The new season has a narrative thread connecting it to the first one, but it also has a trickier, more promising setup
Fargo’s Emmy-winning first season was a brilliant surprise: Billy Bob Thornton gave a comeback performance as villain Lorne Malvo, Allison Tolman gave a breakout one as policewoman Molly Solverson and the series as a whole fell only a few suspenseful shivers shy of HBO’s first season of True Detective.
We know now, of course, that True Detective in its second season daringly created new characters in a new mystery in a new place, and yet the only thing memorable about it was someone with a falcon mask and maybe Colin Farrell looking clammy and in need of an antacid.
But Fargo’s new season, which brings in a whole new cast and year (1979), looks very strong. Here’s what makes it tick.
Like a second installment in a fantasy epic, season 2 widens and deepens the Fargo universe.
That peculiar realm is defined both by acts of uncontrolled, murderous violence and acts of random stupidity (they often overlap like discs in a Venn diagram, creating an intersection that resembles a pool of blood); by a comic, bumbling dullness (not to be confused with random stupidity – the cops on this show are plodding, but smart), and by a sense that the forces of wickedness are inherently much stronger than those of good.
If season 1 stuck closely to the original movie’s basic template, with a small-town businessman killing his wife, season 2 has a trickier, more promising setup that draws together drug-trafficking syndicates (one of them a truly Mom-and-Pop operation) and a hit-and-run accident that, unfortunately for everyone, is more like a hit-and-drag. And yet it remains fundamentally true to the absurd cruelty of the Coen Brothers’ movie. (Note, please, the severed foot being fed into a meat grinder.)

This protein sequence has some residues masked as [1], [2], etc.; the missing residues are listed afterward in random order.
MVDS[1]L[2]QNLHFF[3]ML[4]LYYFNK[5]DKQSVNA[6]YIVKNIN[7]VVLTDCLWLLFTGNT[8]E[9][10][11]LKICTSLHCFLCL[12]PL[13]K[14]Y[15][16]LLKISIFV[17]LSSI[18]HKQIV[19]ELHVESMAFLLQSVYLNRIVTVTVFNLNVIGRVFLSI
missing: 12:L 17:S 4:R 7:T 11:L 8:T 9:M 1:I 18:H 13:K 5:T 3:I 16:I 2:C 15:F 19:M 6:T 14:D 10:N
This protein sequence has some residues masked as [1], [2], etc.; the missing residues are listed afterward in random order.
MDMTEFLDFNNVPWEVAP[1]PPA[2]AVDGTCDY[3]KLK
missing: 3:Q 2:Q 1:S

The large ensemble is as eclectic, warped and weird as the assorted objects you’d find arranged, without reason, in a dusty vitrine at the back of a junk shop: Ted Danson and Patrick Wilson (police), Jean Smart (one wintry half of that Mom-and-Pop operation), Jeffrey Donovan (her very surly son) and Nick Offerman (someone named Karl Weathers). But Dunst is, so far, the standout as beautician Peggy Blomquist, the young woman behind that hit-and-run.
Making a decision that could be described as lethally and even willfully careless, Peggy is a kind of film-noir variant, as are so many characters in the Coens’ catalog. She isn’t likable, but she’s sweet and her voice is a soft squeak. She might be pathetic, too, if she hadn’t so quickly turned her husband (Jesse Plemons) into an accomplice and a chump. He’s the pathetic one.
The new season has a narrative thread connecting it to the first one – in some ways it’s a prequel – but you can start in on Fargo season 2 without having seen Fargo season 1. It’s so good, in fact, maybe you should.
Fargo launches its second season Tuesday at 10 p.m. ET on FX.